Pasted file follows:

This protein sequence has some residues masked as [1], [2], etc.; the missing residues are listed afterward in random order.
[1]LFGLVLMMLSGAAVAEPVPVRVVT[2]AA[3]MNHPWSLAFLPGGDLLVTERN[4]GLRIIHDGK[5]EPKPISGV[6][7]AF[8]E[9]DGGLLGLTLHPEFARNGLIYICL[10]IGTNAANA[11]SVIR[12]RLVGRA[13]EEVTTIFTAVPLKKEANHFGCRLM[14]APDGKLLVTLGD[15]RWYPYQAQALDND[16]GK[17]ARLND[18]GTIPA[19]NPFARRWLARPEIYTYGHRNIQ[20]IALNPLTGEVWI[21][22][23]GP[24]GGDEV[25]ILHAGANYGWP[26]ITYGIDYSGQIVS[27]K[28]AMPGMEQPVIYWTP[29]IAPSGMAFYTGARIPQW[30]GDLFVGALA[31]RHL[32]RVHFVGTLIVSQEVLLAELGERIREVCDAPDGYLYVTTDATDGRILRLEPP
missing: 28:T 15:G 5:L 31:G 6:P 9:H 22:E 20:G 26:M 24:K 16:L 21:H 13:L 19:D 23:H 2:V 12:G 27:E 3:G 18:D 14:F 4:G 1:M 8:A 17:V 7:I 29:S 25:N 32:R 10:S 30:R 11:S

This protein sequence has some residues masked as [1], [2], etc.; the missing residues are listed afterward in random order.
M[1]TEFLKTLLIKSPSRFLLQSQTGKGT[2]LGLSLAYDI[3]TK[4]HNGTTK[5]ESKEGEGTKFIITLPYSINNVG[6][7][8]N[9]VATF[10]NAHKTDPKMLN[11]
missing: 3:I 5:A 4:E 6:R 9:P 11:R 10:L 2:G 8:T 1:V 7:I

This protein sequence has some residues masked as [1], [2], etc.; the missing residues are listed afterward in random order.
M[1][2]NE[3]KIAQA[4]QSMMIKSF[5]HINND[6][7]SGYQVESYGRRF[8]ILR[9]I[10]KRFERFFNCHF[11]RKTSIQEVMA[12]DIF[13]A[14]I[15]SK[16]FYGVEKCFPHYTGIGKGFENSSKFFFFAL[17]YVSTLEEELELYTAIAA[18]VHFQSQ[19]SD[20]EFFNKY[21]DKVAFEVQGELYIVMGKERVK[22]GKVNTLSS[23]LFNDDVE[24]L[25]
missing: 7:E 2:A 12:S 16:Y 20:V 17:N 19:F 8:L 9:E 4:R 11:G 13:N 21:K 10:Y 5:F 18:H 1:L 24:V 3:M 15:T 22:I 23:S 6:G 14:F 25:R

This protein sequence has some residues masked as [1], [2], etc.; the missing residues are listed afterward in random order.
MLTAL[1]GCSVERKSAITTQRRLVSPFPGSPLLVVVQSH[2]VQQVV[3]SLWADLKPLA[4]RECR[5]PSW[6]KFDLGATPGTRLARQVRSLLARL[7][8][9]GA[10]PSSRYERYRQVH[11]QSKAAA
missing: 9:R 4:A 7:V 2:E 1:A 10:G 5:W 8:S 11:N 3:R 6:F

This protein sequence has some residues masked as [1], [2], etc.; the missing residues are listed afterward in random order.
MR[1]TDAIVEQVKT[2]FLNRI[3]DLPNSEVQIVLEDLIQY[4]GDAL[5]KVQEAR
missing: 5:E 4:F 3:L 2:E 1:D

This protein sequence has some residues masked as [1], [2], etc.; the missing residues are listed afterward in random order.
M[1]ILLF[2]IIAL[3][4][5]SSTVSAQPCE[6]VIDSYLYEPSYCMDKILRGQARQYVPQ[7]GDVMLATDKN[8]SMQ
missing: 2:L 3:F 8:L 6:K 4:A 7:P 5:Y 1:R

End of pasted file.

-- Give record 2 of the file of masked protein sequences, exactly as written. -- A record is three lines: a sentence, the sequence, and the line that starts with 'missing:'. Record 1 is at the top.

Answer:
This protein sequence has some residues masked as [1], [2], etc.; the missing residues are listed afterward in random order.
M[1]TEFLKTLLIKSPSRFLLQSQTGKGT[2]LGLSLAYDI[3]TK[4]HNGTTK[5]ESKEGEGTKFIITLPYSINNVG[6][7][8]N[9]VATF[10]NAHKTDPKMLN[11]
missing: 3:I 5:A 4:E 6:R 9:P 11:R 10:L 2:G 8:T 1:V 7:I